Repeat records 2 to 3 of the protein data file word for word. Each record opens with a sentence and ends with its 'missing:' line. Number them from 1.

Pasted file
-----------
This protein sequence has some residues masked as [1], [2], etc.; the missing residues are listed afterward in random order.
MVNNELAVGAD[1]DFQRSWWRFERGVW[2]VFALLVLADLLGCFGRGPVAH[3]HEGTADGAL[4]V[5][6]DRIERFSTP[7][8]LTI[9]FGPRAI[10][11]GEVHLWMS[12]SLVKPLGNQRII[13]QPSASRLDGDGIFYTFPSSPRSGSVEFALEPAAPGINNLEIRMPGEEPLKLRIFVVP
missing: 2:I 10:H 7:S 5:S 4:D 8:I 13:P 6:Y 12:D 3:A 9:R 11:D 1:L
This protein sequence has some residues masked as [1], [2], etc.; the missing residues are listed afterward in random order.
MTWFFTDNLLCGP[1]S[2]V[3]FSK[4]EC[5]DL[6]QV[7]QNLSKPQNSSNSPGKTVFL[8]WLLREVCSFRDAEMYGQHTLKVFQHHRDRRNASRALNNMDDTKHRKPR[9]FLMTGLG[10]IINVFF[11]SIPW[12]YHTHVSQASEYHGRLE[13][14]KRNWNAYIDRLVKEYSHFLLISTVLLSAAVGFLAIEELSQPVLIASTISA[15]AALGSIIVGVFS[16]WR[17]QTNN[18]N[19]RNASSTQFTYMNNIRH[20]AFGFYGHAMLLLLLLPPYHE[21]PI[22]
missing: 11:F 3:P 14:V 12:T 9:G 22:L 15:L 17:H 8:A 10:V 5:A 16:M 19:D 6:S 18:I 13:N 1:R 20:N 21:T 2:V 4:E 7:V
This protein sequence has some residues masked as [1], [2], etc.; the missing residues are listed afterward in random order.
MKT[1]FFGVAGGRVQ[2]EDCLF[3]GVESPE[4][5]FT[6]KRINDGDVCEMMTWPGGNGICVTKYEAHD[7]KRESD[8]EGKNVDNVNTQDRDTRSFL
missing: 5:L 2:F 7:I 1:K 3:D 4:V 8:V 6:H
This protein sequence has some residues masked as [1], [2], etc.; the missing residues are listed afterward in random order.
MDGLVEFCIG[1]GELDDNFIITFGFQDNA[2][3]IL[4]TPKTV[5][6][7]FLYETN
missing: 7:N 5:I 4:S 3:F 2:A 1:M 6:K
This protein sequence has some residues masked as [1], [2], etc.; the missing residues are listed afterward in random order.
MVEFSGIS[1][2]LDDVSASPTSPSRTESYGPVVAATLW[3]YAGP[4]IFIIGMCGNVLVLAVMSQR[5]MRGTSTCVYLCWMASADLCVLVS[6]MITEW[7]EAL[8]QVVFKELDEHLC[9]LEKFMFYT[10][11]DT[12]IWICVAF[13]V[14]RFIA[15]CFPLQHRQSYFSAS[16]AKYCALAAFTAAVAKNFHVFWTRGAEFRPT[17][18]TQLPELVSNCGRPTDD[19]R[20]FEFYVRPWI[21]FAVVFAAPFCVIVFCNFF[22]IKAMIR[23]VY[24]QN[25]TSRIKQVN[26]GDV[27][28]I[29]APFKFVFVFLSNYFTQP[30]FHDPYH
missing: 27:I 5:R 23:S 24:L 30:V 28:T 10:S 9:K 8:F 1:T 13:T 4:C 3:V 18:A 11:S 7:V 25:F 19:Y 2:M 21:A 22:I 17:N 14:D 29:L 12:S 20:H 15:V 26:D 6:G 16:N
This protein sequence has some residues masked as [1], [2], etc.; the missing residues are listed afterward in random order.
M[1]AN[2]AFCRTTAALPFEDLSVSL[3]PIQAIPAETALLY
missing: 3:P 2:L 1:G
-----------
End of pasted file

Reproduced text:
This protein sequence has some residues masked as [1], [2], etc.; the missing residues are listed afterward in random order.
MTWFFTDNLLCGP[1]S[2]V[3]FSK[4]EC[5]DL[6]QV[7]QNLSKPQNSSNSPGKTVFL[8]WLLREVCSFRDAEMYGQHTLKVFQHHRDRRNASRALNNMDDTKHRKPR[9]FLMTGLG[10]IINVFF[11]SIPW[12]YHTHVSQASEYHGRLE[13][14]KRNWNAYIDRLVKEYSHFLLISTVLLSAAVGFLAIEELSQPVLIASTISA[15]AALGSIIVGVFS[16]WR[17]QTNN[18]N[19]RNASSTQFTYMNNIRH[20]AFGFYGHAMLLLLLLPPYHE[21]PI[22]
missing: 11:F 3:P 14:V 12:T 9:G 22:L 15:L 17:H 8:A 10:V 5:A 16:M 19:D 6:S 18:I 13:N 1:R 20:N 21:T 2:V 4:E 7:V
This protein sequence has some residues masked as [1], [2], etc.; the missing residues are listed afterward in random order.
MKT[1]FFGVAGGRVQ[2]EDCLF[3]GVESPE[4][5]FT[6]KRINDGDVCEMMTWPGGNGICVTKYEAHD[7]KRESD[8]EGKNVDNVNTQDRDTRSFL
missing: 5:L 2:F 7:I 1:K 3:D 4:V 8:V 6:H